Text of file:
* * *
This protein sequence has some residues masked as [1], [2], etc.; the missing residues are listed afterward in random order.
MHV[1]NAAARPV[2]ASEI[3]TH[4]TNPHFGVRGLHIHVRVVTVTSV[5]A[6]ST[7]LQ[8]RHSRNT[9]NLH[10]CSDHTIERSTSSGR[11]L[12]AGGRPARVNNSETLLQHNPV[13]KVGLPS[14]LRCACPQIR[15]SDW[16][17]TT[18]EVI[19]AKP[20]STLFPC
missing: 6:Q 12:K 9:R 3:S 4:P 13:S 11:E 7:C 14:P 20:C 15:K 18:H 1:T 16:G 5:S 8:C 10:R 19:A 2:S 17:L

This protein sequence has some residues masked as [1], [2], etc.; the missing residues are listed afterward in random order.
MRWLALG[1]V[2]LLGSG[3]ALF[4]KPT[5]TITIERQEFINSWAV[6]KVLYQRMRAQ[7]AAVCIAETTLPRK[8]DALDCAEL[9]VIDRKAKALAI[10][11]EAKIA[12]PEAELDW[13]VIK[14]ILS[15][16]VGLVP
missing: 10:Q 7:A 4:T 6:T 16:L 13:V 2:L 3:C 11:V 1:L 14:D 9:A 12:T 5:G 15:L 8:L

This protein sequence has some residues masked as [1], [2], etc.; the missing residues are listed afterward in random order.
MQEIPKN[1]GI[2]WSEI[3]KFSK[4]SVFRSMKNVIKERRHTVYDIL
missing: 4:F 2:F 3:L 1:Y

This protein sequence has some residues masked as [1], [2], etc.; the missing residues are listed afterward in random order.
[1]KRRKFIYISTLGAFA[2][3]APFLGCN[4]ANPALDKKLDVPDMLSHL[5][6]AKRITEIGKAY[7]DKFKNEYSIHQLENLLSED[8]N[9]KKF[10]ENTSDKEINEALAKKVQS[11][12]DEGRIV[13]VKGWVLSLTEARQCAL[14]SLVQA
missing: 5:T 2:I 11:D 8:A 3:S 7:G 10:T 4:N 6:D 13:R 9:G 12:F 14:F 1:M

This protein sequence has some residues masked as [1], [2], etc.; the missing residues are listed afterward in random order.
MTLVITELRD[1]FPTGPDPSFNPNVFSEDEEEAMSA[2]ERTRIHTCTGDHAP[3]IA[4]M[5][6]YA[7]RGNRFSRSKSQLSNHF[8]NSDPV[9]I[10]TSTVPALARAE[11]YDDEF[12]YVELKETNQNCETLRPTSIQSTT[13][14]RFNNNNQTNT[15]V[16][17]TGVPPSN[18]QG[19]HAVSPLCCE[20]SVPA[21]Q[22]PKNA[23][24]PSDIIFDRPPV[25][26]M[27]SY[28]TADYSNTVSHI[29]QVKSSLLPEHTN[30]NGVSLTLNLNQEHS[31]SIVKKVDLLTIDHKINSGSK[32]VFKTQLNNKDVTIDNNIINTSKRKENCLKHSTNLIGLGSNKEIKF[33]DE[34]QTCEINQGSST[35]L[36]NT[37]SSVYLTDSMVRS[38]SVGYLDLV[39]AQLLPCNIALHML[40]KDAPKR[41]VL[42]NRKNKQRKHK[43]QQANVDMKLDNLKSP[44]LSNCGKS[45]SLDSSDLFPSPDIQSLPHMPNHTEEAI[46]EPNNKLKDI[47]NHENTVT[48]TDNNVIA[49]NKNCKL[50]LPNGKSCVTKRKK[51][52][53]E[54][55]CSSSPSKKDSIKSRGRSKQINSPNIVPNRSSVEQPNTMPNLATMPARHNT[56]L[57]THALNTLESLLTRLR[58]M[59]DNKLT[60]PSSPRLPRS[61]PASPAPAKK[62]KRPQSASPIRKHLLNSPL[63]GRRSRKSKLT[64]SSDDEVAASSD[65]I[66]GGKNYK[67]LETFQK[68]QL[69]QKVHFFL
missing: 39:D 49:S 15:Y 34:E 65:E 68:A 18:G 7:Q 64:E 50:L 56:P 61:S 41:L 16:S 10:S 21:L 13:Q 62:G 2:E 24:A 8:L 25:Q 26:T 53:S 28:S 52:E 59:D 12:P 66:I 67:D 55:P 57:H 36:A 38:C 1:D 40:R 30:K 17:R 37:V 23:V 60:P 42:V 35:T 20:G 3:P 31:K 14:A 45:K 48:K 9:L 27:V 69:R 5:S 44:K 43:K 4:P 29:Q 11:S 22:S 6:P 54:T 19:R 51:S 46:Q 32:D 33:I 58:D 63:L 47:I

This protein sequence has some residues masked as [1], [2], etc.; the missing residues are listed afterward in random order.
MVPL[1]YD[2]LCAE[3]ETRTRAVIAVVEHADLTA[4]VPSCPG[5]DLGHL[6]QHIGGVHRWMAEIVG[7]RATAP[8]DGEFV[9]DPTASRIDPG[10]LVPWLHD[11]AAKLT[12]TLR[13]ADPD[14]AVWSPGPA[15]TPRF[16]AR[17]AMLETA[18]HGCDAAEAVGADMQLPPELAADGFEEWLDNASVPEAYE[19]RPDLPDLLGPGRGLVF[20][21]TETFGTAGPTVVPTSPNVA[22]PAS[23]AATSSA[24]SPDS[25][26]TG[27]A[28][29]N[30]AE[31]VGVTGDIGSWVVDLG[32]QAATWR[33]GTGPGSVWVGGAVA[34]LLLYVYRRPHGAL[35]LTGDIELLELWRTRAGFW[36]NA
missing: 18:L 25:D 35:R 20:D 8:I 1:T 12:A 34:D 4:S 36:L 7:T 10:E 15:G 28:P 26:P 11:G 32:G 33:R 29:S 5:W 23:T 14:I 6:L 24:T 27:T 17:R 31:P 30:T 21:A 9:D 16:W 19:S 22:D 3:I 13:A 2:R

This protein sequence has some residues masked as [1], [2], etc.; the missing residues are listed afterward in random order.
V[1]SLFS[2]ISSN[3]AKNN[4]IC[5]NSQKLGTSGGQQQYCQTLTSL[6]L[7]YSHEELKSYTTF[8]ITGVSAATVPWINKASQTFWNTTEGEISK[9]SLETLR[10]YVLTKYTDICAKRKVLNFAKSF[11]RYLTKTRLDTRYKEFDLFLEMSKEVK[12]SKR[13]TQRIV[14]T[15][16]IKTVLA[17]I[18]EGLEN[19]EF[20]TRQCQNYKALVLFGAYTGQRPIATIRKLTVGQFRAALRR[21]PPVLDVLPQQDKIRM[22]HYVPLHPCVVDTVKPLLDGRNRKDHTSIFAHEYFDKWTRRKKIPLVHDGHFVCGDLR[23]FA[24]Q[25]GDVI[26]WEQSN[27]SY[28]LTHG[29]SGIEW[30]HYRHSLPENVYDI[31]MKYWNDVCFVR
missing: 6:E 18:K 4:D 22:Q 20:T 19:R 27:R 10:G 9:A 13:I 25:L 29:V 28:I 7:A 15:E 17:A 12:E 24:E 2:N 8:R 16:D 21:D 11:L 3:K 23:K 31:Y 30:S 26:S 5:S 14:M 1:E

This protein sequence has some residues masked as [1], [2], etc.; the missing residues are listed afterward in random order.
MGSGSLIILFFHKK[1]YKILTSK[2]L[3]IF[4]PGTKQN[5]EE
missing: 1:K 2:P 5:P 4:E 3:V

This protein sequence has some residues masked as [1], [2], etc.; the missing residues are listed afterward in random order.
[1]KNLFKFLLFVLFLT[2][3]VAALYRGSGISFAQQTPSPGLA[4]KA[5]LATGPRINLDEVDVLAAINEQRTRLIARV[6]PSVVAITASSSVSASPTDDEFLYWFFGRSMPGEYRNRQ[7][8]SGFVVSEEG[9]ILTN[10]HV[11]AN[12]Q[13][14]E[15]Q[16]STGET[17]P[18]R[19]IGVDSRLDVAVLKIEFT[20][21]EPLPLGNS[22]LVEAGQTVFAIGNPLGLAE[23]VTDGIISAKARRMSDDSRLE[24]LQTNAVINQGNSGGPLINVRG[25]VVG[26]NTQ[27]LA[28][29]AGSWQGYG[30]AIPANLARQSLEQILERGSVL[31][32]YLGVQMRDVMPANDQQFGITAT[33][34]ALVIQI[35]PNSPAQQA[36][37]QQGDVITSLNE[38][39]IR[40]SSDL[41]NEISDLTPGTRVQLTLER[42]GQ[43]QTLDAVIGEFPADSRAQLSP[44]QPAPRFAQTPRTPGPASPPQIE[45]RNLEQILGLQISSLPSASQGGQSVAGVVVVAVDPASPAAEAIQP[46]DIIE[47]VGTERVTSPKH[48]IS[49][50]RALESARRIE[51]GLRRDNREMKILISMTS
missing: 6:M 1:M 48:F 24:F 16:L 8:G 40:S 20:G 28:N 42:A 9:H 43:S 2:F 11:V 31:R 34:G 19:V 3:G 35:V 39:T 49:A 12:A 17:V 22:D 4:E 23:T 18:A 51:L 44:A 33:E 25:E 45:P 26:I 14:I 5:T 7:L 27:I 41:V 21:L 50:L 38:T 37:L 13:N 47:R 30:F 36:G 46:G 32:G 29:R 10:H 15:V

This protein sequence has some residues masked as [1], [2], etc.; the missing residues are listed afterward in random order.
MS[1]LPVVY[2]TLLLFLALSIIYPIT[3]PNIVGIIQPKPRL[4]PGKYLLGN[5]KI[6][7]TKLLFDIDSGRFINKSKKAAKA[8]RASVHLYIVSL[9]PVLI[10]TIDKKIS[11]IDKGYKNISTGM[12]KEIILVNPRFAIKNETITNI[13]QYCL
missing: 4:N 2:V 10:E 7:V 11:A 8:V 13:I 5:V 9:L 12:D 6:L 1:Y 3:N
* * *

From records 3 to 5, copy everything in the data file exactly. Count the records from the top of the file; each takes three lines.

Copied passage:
This protein sequence has some residues masked as [1], [2], etc.; the missing residues are listed afterward in random order.
MQEIPKN[1]GI[2]WSEI[3]KFSK[4]SVFRSMKNVIKERRHTVYDIL
missing: 4:F 2:F 3:L 1:Y

This protein sequence has some residues masked as [1], [2], etc.; the missing residues are listed afterward in random order.
[1]KRRKFIYISTLGAFA[2][3]APFLGCN[4]ANPALDKKLDVPDMLSHL[5][6]AKRITEIGKAY[7]DKFKNEYSIHQLENLLSED[8]N[9]KKF[10]ENTSDKEINEALAKKVQS[11][12]DEGRIV[13]VKGWVLSLTEARQCAL[14]SLVQA
missing: 5:T 2:I 11:D 8:A 3:S 7:G 10:T 4:N 6:D 13:R 9:G 12:F 14:F 1:M

This protein sequence has some residues masked as [1], [2], etc.; the missing residues are listed afterward in random order.
MTLVITELRD[1]FPTGPDPSFNPNVFSEDEEEAMSA[2]ERTRIHTCTGDHAP[3]IA[4]M[5][6]YA[7]RGNRFSRSKSQLSNHF[8]NSDPV[9]I[10]TSTVPALARAE[11]YDDEF[12]YVELKETNQNCETLRPTSIQSTT[13][14]RFNNNNQTNT[15]V[16][17]TGVPPSN[18]QG[19]HAVSPLCCE[20]SVPA[21]Q[22]PKNA[23][24]PSDIIFDRPPV[25][26]M[27]SY[28]TADYSNTVSHI[29]QVKSSLLPEHTN[30]NGVSLTLNLNQEHS[31]SIVKKVDLLTIDHKINSGSK[32]VFKTQLNNKDVTIDNNIINTSKRKENCLKHSTNLIGLGSNKEIKF[33]DE[34]QTCEINQGSST[35]L[36]NT[37]SSVYLTDSMVRS[38]SVGYLDLV[39]AQLLPCNIALHML[40]KDAPKR[41]VL[42]NRKNKQRKHK[43]QQANVDMKLDNLKSP[44]LSNCGKS[45]SLDSSDLFPSPDIQSLPHMPNHTEEAI[46]EPNNKLKDI[47]NHENTVT[48]TDNNVIA[49]NKNCKL[50]LPNGKSCVTKRKK[51][52][53]E[54][55]CSSSPSKKDSIKSRGRSKQINSPNIVPNRSSVEQPNTMPNLATMPARHNT[56]L[57]THALNTLESLLTRLR[58]M[59]DNKLT[60]PSSPRLPRS[61]PASPAPAKK[62]KRPQSASPIRKHLLNSPL[63]GRRSRKSKLT[64]SSDDEVAASSD[65]I[66]GGKNYK[67]LETFQK[68]QL[69]QKVHFFL
missing: 39:D 49:S 15:Y 34:E 65:E 68:A 18:G 7:Q 64:E 50:L 56:P 61:S 41:L 16:S 10:S 21:L 13:Q 62:G 2:E 24:A 8:L 25:Q 26:T 53:S 28:S 52:E 59:D 12:P 66:I 67:D 55:P 57:H 36:A 38:C 1:D 40:R 30:K 17:R 37:V 23:V 60:P 42:V 35:T 20:G 3:P 31:K 14:A 45:K 48:K 9:L 27:V 69:R 5:S 44:K 43:K 4:P 29:Q 11:S 22:S 6:P 54:T 19:R 51:S 46:Q 32:D 33:I 58:D 63:L 47:I